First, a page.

BBC Tech journalist falls into common Twitter trap

Rory Cellan-Jones is a busy chap. He’s the BBC expert on all things technological and pops up with alarming frequency on television, radio and online talking about the hot tech story of the day.

He also has a faithful following of over 10,000 fans on Twitter where he tweets throughout the day about what he’s up to. In fact, from time to time, his seeming addiction to telling the micro-blogging site about his early morning runs with the family dog has made the headlines itself.

But now, a rather irritating “feature” of Twitter has bitten poor Rory in the bottom. For Rory – who goes by the nickname Ruskin147 on the site – has fallen foul of a trap which recently also caught out another (somewhat higher paid I suspect) BBC employee, Jonathan Ross.

Rory Cellan-Jones reveals his email address on Twitter by accident

Rory accidentally posted his personal email address to the site, presumably intending that it just to be sent via a private direct message to a single individual. However, his slip-up meant that his thousands of followers (and unscrupulous PR people hoping to get his attention) could use it.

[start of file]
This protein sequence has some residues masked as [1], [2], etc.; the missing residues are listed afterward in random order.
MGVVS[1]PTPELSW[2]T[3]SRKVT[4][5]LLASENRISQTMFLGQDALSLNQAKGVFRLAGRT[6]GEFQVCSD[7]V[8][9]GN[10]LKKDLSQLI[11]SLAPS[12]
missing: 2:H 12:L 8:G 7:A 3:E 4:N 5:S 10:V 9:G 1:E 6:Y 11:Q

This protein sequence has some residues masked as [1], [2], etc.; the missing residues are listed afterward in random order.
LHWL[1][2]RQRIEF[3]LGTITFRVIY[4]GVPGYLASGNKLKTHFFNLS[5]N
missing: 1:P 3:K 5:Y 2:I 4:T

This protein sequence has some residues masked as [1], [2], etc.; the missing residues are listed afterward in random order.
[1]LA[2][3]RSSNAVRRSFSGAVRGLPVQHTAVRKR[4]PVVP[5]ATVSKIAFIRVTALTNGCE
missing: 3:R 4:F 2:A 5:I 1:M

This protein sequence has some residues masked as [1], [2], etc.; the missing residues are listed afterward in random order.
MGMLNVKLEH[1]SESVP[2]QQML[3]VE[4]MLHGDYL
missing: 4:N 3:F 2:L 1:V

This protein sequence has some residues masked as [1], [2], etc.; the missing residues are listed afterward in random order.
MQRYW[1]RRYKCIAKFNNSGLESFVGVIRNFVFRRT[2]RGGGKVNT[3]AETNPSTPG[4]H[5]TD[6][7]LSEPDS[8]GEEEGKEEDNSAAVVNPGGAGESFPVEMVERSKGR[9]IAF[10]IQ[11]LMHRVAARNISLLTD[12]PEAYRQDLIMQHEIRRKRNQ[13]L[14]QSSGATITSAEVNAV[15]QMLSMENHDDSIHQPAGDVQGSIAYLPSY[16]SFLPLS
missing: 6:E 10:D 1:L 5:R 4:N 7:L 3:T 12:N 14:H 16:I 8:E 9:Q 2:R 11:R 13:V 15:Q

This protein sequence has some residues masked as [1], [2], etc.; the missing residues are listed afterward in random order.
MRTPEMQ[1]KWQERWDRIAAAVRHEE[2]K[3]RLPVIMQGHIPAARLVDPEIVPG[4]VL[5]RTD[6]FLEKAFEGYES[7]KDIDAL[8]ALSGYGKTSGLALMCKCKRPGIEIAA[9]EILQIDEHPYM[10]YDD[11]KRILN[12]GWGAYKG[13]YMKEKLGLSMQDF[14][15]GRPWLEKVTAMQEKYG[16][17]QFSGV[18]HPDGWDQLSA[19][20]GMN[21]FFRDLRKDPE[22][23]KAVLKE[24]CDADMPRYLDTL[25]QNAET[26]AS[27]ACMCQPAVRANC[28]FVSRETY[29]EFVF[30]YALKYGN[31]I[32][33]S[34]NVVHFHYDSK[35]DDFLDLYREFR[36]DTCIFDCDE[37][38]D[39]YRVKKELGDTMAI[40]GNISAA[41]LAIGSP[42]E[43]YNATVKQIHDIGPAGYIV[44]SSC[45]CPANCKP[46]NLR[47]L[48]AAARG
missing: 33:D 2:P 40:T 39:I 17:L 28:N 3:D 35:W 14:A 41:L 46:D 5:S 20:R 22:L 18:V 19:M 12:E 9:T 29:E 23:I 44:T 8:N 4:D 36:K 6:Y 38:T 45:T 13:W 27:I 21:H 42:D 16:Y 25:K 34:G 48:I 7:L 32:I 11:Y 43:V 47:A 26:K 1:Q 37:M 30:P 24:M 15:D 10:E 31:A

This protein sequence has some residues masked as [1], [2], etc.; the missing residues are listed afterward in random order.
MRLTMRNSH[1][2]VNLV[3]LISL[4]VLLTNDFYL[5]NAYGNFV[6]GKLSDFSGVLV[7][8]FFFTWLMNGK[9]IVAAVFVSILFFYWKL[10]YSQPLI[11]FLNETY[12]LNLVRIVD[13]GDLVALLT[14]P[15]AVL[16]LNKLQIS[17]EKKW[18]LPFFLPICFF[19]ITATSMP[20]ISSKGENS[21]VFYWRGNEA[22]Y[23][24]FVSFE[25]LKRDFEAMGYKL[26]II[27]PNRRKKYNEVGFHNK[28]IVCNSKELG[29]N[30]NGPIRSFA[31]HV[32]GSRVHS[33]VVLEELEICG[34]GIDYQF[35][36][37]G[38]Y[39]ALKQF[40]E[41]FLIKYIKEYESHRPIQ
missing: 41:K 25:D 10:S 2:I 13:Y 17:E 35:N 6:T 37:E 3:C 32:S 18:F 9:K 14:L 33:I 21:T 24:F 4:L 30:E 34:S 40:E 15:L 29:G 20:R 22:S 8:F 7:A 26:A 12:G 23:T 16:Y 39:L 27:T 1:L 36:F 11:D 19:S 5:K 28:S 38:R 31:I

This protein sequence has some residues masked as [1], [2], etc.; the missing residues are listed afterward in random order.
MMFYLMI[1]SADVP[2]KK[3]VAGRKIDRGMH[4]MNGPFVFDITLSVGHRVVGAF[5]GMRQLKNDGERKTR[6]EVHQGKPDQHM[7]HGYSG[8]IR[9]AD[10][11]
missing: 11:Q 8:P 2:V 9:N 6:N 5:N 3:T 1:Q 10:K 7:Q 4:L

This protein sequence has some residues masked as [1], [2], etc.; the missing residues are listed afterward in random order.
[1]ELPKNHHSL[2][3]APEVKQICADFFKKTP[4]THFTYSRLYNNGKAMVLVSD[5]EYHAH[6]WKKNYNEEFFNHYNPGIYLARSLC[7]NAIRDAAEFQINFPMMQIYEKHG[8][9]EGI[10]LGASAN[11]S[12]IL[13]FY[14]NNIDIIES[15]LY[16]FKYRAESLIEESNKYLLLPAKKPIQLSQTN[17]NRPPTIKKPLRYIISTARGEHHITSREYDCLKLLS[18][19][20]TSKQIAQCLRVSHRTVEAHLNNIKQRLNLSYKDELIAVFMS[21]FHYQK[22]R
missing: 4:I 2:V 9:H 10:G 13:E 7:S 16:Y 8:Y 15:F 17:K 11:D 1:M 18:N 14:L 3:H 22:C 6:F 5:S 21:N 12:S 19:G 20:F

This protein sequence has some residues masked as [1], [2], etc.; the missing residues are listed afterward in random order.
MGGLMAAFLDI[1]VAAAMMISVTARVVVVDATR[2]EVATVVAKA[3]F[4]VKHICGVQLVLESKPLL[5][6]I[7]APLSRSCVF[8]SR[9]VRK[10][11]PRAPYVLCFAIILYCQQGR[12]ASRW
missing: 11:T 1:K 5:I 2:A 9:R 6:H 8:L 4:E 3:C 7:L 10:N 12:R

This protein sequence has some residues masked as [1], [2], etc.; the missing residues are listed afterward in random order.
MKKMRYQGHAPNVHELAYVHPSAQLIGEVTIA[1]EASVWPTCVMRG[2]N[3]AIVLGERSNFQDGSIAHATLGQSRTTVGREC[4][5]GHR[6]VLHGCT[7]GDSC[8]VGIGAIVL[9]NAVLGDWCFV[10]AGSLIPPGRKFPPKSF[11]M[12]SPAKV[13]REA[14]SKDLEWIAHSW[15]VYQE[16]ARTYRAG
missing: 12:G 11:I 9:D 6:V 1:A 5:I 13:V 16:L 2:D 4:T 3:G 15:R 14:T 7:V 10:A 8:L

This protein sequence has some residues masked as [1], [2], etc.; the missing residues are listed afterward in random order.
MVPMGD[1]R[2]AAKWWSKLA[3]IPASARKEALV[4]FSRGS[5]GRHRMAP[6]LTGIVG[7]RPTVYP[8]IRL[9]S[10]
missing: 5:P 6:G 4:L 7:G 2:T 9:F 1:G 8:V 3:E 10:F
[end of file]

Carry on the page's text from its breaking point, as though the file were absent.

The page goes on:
Some of Rory’s followers were quick to point out his mistake, and he deleted the message from his timeline.

Reaction to Rory Cellan-Jones accidentally revealing his email address

Unfortunately, however, there’s a problem with the way Twitter works. Twitter users expect their tweets to be deleted when they press the delete button, but they can still be recovered by strangers using the “Advanced Search” facility.

I feel sorry for Rory. It’s far too easy to post publicly on Twitter that you meant to remain private. And the site does not provide a good way of retracting Tweets made in error.

Here’s a video I made a couple of months ago, describing this problem and how TV celebrity Jonathan Ross found himself in a pickle because of it:

Jonathan Ross’s email slip underlines Twitter security problem from SophosLabs on Vimeo.

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